Gold is a chemical element with symbol Au (from Latin: aurum) and atomic number 79. In its purest form, it is a bright, slightly reddish yellow, dense, soft, malleable and ductile metal. It occurs often in free elemental (native) form, as nuggets or grains, in rocks, in veins and in alluvial deposits. It can occur in a solid solution series with the native element silver and also naturally alloyed with copper and palladium. Less commonly, it occurs in minerals as gold compounds.

This metal has been a valuable and highly sought-after precious metal for coinage, jewelry, and other arts since long before the beginning of recorded history. Gold’s economic and cultural significance as a sign of status, a store of value and a mechanism of exchange, remains, while new diverse uses for gold, as the basis of investment products and cutting-edge technology, have emerged including gold Exchange Traded Funds as well as uses in dentistry, the space industry and fuel cells.


Although the addition of even one mine can bring substantial benefits to society the wins do not come quickly or easily. It takes a great deal of will, effort and time to discover a viable ore deposit and bring it into production.

There is no way of predicting where profitable ore deposits will be found. Each prospector, explorationist and investor may fervently hope for the next “big find” but only about one mineral exploration project in ten is taken to the drill stage, and one drill program in 1000 finds a viable mineral deposit; hence, less than one project in 10,000 becomes a mine. It typically takes ten to fifteen years of exploration, data analysis, planning and financing to bring a mine into production.

The Life of a Mine (Example)


Prospecting & Claim Staking (1-2 years)

The mining process starts with prospecting and claim staking. Explorationists hike through the bush to stake claims, collect rock and soil samples and comb the land for signs of an ore body. Because it is impossible to predict where a viable ore deposit will be found, explorationists require access to as large an area of land as possible. Ultimately, only a small number of claims will show enough promise for diamond drilling, or advanced exploration.


Basic & Intermediate Exploration (3-4 years)

If there are favourable signs of above normal mineral levels, basic and intermediate exploration will begin. Exploration activities include geological mapping and aerial surveys to obtain detailed geological data. Geophysical and geochemical tests on the ground detect the possible presence of valuable minerals through measurements of electrical conductivity, magnetic fields, or sampling of rock, soil or water. Explorationists may explore rock formations by extracting core samples with a diamond drill, stripping (removing soil and vegetation) or trenching (removal of rock using jack hammers and explosives).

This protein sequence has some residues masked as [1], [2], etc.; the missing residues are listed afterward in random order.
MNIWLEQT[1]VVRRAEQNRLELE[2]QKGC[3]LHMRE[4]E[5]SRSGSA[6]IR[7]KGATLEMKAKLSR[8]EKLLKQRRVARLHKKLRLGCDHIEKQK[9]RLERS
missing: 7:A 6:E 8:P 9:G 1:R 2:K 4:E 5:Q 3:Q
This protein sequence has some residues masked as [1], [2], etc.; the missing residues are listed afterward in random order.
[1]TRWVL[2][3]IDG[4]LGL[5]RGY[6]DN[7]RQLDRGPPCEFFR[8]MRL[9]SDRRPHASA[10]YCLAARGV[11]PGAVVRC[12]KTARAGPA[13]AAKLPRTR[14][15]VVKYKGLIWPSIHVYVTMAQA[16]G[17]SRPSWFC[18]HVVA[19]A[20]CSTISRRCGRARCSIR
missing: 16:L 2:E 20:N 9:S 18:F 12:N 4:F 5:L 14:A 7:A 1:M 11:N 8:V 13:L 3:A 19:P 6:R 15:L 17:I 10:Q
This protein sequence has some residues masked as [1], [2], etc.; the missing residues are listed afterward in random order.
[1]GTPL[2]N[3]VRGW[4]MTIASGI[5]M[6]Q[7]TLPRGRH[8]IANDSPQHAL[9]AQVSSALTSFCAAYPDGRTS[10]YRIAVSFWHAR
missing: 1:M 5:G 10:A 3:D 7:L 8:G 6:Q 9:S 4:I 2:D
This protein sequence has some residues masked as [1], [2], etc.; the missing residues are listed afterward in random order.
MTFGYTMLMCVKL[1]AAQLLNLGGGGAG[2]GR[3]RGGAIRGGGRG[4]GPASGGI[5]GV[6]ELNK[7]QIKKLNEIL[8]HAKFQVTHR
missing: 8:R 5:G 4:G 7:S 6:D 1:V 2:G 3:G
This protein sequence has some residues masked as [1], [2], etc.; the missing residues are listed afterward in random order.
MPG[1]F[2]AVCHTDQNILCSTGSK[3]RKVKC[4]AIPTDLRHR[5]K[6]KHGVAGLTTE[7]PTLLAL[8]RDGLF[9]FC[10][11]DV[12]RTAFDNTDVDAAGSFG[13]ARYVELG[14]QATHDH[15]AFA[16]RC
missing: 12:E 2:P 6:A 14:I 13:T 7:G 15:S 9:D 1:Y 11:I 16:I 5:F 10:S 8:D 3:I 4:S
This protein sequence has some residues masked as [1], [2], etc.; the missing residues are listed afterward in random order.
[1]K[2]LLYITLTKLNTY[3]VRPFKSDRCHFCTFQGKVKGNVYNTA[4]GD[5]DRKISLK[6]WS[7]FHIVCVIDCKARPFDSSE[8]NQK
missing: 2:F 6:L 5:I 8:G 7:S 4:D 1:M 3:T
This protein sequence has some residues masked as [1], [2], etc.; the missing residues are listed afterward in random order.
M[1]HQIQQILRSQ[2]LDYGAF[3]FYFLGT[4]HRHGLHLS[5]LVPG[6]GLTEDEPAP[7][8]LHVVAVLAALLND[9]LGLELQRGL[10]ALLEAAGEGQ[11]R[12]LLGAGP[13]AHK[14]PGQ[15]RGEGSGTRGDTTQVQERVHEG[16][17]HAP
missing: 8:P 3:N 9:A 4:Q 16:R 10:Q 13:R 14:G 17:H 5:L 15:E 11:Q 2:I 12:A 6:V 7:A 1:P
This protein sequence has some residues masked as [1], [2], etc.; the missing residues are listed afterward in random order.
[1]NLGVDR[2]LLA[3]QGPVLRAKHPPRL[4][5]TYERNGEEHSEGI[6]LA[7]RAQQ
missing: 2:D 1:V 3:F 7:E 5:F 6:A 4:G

Advanced Exploration (5-10 years)

Advanced exploration marks the start of bulk sampling and drilling from underground tunnels. Roads are built, field camps increase in size and heavy equipment is brought in. At this stage, explorationists and mine planners gather all available data to predict the profitability of a mine and the best methods of extracting the ore.


Development & Production (20 years)

Mining – the accessing/removal of minerals from the earth – is a complicated operation requiring methods tailored to each ore deposit. Open pit mining is used to mine ore deposits close to the surface. Huge shovels and trucks deliver a steady supply of ore to the mill. Underground mining requires more intricate methods to access/remove ore. The underground mine is a complex operation transporting workers, equipment, supplies and ore; pumping groundwater; and supplying power, water and fresh air.

Ore from the mine is transported to a mill for crushing and grinding. Once the ore is reduced to a sand-like fineness, minerals are separated with the use of chemicals (flotation), gravity, magnetism and electrical conductivity. Flotation, the most common method, involves adding water and “air-seeking” chemicals to the ore. The chemicals adhere to the minerals and rise like bubbles to the surface. The froth is skimmed, dried, filtered and shipped as mineral concentrate.

After separation, metals are recovered from minerals by smelting, acid leaching and even bacterial activity. The refining process then produces purified metal products tailored to client needs.

Separation and recovery extract many different minerals and metals from the same rock. The remaining ground rock (tailings) is pumped to tailings ponds. Gases and water used in production are treated and then released or reused. Milling, separation, smelting and refining are controlled by specific conditions set out in a mine’s permits and Environmental Compliance Approvals. Mines must monitor their impact on air and water quality and prepare public reports summarizing effluent and emissions data.


Closure & Rehabilitation (2-10 years)

Even before a mine opens for production, plans are in place for the future reclamation of the land. Every advanced exploration and mining project includes a closure plan to restore lands to a natural state upon completion of exploration and mining activities. After various stages of production, buildings are razed, trees and natural grasses planted and wildlife habitats restored. This temporary land use is one of mining’s unique attributes. While new manufacturing plants, highway expansions, housing developments or office towers may permanently take over tracts of greenbelt, farmland or forest, mines are rarely permanent facilities.

mine life